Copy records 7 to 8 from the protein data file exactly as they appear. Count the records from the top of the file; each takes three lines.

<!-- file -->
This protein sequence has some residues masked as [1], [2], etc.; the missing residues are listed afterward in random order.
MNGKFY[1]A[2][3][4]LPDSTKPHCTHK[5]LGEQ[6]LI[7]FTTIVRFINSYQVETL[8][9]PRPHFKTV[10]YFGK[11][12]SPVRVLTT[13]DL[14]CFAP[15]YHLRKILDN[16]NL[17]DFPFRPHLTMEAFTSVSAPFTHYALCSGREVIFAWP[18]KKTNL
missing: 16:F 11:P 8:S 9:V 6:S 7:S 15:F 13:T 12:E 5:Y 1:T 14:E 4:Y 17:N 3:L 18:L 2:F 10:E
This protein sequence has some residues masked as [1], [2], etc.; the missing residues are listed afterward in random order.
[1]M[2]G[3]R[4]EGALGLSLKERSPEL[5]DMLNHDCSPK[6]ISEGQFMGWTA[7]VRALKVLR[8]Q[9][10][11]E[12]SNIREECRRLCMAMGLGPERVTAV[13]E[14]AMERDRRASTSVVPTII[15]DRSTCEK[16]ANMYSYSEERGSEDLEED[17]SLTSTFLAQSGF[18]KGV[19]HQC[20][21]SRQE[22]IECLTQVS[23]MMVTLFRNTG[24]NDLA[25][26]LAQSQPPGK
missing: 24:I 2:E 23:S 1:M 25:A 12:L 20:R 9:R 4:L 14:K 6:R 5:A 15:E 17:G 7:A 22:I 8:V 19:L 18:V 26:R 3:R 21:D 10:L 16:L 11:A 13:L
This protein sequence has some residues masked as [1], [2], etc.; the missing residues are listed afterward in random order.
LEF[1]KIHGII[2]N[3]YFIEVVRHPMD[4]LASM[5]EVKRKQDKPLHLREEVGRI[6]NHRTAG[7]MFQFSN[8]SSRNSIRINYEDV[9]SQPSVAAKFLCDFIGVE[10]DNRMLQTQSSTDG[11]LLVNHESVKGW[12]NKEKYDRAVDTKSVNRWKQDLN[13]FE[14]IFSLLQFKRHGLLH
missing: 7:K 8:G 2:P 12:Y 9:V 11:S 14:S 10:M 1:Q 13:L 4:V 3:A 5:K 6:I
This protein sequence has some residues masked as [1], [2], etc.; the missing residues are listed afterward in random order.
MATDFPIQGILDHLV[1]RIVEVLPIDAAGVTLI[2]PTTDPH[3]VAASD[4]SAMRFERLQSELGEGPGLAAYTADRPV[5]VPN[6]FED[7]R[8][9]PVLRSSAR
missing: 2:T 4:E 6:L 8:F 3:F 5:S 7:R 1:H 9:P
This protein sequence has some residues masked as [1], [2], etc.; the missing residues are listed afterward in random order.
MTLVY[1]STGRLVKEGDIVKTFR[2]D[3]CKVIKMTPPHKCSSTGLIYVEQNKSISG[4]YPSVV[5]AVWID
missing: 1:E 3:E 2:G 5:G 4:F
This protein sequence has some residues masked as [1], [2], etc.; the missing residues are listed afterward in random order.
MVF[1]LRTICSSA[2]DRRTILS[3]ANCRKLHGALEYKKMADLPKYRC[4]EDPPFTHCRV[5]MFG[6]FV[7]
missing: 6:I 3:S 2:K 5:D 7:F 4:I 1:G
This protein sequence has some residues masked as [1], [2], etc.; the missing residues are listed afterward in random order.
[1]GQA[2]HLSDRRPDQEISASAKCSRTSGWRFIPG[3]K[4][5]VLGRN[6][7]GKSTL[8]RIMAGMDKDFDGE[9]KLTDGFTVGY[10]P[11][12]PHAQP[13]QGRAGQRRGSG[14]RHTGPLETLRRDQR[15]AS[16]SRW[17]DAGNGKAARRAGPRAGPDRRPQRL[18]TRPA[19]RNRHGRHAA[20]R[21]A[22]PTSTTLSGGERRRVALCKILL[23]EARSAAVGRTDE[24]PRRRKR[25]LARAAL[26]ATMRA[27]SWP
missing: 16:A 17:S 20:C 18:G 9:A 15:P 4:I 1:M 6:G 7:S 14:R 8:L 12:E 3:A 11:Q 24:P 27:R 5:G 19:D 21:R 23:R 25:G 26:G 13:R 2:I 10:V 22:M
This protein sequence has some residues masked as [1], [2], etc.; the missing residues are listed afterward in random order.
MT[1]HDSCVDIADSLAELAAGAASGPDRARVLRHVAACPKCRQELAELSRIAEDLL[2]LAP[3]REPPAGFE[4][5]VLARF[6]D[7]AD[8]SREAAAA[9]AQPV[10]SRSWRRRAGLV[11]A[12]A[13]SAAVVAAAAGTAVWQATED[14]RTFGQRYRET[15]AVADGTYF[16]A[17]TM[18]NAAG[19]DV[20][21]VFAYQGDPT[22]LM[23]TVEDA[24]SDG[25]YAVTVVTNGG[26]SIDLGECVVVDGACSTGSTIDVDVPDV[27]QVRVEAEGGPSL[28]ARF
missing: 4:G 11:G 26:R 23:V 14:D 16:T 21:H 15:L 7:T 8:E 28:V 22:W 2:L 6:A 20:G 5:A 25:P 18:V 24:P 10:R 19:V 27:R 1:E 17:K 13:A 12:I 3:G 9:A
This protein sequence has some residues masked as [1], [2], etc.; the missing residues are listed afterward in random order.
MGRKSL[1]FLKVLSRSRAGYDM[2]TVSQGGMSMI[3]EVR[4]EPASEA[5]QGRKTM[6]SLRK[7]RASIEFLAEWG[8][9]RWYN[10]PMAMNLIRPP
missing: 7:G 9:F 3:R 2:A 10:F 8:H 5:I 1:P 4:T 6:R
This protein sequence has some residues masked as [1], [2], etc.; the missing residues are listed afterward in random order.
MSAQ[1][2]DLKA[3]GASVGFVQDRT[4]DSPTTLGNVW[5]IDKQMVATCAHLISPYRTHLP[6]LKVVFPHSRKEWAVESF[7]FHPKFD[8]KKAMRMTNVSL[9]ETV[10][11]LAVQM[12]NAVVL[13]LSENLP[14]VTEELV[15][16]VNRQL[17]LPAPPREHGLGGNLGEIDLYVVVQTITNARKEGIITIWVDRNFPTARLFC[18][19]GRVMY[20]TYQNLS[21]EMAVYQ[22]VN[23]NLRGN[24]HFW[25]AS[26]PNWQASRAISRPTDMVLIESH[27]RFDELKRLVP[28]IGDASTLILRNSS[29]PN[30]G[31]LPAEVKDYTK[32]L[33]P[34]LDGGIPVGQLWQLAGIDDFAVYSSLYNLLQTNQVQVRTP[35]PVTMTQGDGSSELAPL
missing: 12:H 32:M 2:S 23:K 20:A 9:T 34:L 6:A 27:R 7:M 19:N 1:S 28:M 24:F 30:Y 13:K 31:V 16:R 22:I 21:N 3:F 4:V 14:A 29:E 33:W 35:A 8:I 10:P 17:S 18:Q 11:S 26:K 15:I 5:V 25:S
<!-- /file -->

This protein sequence has some residues masked as [1], [2], etc.; the missing residues are listed afterward in random order.
[1]GQA[2]HLSDRRPDQEISASAKCSRTSGWRFIPG[3]K[4][5]VLGRN[6][7]GKSTL[8]RIMAGMDKDFDGE[9]KLTDGFTVGY[10]P[11][12]PHAQP[13]QGRAGQRRGSG[14]RHTGPLETLRRDQR[15]AS[16]SRW[17]DAGNGKAARRAGPRAGPDRRPQRL[18]TRPA[19]RNRHGRHAA[20]R[21]A[22]PTSTTLSGGERRRVALCKILL[23]EARSAAVGRTDE[24]PRRRKR[25]LARAAL[26]ATMRA[27]SWP
missing: 16:A 17:S 20:C 18:G 9:A 15:P 4:I 1:M 6:G 7:S 14:R 8:L 12:E 3:A 11:Q 24:P 27:R 5:G 19:D 21:R 23:R 25:G 26:G 13:R 2:I 10:V 22:M
This protein sequence has some residues masked as [1], [2], etc.; the missing residues are listed afterward in random order.
MT[1]HDSCVDIADSLAELAAGAASGPDRARVLRHVAACPKCRQELAELSRIAEDLL[2]LAP[3]REPPAGFE[4][5]VLARF[6]D[7]AD[8]SREAAAA[9]AQPV[10]SRSWRRRAGLV[11]A[12]A[13]SAAVVAAAAGTAVWQATED[14]RTFGQRYRET[15]AVADGTYF[16]A[17]TM[18]NAAG[19]DV[20][21]VFAYQGDPT[22]LM[23]TVEDA[24]SDG[25]YAVTVVTNGG[26]SIDLGECVVVDGACSTGSTIDVDVPDV[27]QVRVEAEGGPSL[28]ARF
missing: 4:G 11:G 26:R 23:V 14:D 16:T 21:H 15:L 7:T 8:E 28:V 22:W 2:L 6:A 20:G 5:A 25:P 18:V 24:P 10:R 19:V 27:R 1:E 17:K 13:A 12:I 3:G 9:A